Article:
It’s so true in almost any relationship you take on. I just know from personal experience that the idea of commitment is much easier to work through than the action of commitment. What commitment entails is much more than saying it. I’m still learning this thing about commitment, but I have something worth fighting for. I’m not perfect, but I’m giving more of my person to the other. And if that’s happening, then that means I’m trusting them with more of me.

If I ever perfect the potion for commitment, I’ll put it in a bottle. Not to sell it, just to take a whiff of it whenever I need it in other parts of my life, too.

Jose, who vows to only take on (at most) 3 memes a month …

I went from the favourite to the most hated
or would you rather be underpaid or over-rated?

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Ice Cube and Chris Tucker, Friday

On this sunny, brisk day, two young shapely women in well-fitting sweatpants walk past me to my left. Concentrated on getting my bookshelves together, I didn’t think to turn around and do what most men do given such a situation. The guy with his girl in front of me, however, found some longer-lasting misfortunes doing what I didn’t do.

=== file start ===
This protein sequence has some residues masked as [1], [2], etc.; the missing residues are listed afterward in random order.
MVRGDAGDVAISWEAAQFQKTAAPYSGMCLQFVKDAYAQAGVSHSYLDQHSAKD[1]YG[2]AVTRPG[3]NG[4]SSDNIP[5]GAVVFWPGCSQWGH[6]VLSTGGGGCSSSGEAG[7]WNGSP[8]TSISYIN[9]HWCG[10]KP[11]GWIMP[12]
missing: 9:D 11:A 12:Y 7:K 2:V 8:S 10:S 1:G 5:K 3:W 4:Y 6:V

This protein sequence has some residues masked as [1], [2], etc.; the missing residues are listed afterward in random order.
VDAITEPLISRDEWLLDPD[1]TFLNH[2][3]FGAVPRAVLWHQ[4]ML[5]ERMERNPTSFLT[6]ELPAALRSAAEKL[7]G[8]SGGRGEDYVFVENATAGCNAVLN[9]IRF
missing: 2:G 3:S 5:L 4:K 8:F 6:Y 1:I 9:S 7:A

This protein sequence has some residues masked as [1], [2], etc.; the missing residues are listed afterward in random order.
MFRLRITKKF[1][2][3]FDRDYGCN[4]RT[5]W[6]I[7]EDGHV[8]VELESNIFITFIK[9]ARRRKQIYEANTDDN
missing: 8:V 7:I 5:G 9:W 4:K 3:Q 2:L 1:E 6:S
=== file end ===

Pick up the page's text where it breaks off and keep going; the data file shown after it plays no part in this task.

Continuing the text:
“I ain’t mad at you checking them out,” she said.

I smiled, because I knew what was coming next.

“So then why did you say something?”
“Because it makes me wonder why you’re checking out other girls why you’re with me.”
“It’s natural. Guys can’t help it, and you know that.”

Dude could have stopped right there. He didn’t.

“I mean, girls gossip and guys don’t understand that. Is that not natural to chicks?”

I crossed the street before I either saw a bawl-fest or another whack to the arm, but laughed just the same. He wasn’t going to hear the end of it. Obviously, he has no desire to adopt a mature mechanism for checking women out so he has two options at this point: he can either apologize to his lady and never check out women again around her or he can be blatant and check out every woman that appeals to him around her. Either way, it makes him look like a jerk, no matter how ephemeral his pleasure.

To an extent, he’s right; most guys glance at other women frequently, not to be disrespectful towards their mate. If anything, it’s either a force of habit or nature. Often, nothing more. Like a child who’s looking around the room and finds everything so fascinating, a guy is often looking but not looking for any other reason. If they’re single, they’re often more likely to try something, but even then, it’s more often than not an overt means of expressing something within. At least from what I’ve seen.